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An Almost Constant Rage: Zebra Katz Interviewed
Aimee Armstrong , April 6th, 2020 07:52

Ojay Morgan talks to Aimee Armstrong about being at "the top of the endangered list" and about his problems with the term queer rap

Zebra Katz portrait by Ian Wallman

When Zebra Katz dropped ‘Ima Read’ in 2012, it was undoubtedly an incredible track. Acclaim poured in, as did remixes from Tricky and features from Busta Rhymes. But it was also a weird time. Shows like Rupaul’s Drag Race had just kickstarted a new wave of queer and black gentrification, where memories of masses of white people vogueing suddenly felt even more sinister in hindsight.

For artists like Zebra Katz, Le1f and Mykki Blanco, they were faced with being shoehorned into the neat and quite patronising title of Queer Rap. Zebra Katz naturally concedes that such "visibility is important", but not at the expense of one’s own safety. "I think some of these journalist forget, if I’m playing a show in Russia and someone sees that I’m queer this could be an issue."

It’s been seven years since the stellar mixtape DRKLING and eight since ‘Ima Read’, yet despite what might seem to be an odd lack of new material, this has been a busy time for Zebra Katz, from a collaboration with Gorillaz to a tour with Azealia Banks. This peculiar gap illustrates more the struggle of an independent artist in the modern day, rather than any kind of creative standstill.

What we finally have with debut album Less Is Moor is a vastly developed continuation, but with that key "Zebra Fucking Katz" stamp. The record is a sprawl of beats that bang but also hang in unease. Everything is melancholic, topped with lyrics that balance wit with severity.

TQ speaks to Ojay Morgan, the brain behind the Zebra Katz persona, just as the polite lockdown is beginning, just before the forced shutdown, in Berlin, where he currently resides. It is clear that the coronavirus pandemic is bringing forward a new kind of mutated struggle in an industry that already mistreats its own artists without huge financial backing, something which Morgan is more than keen to discuss.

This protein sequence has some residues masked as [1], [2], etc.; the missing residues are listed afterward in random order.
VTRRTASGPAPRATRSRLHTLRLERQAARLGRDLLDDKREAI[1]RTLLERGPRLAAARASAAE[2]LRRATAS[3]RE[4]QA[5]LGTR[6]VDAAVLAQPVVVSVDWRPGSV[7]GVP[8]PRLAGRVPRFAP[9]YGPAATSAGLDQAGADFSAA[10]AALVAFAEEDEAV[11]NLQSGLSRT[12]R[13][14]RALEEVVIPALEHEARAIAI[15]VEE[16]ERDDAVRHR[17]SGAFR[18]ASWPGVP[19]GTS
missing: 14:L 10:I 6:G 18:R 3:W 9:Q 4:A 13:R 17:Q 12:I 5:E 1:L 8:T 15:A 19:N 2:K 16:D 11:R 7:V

So, are you in quarantine now?

Zebra Katz: I’m in Berlin right now and the authorities are advising people to stay at home and are encouraging social distancing. But you can't really make people do anything these days. It's been interesting that my entire world simply shifted along with everyone else who's a musician or working creative in this world. We've had to cancel the traveling for tours and live shows.

How come there’s been such a gap between ‘Ima Read’ and your debut record?

ZK: Mostly because I’ve been preparing myself to be an independent musician, have a label and to be able to front the cost it takes to put out a release. Previously, I didn't really know what the process was. I think so many people downplay what goes into releasing a full length release because artists rarely talk about the process. I think you can be privileged and have a label and a bunch of executives that trust in you and believe in your vision and see something that's profitable, but that doesn't necessarily translate to me, my work and what I want to do.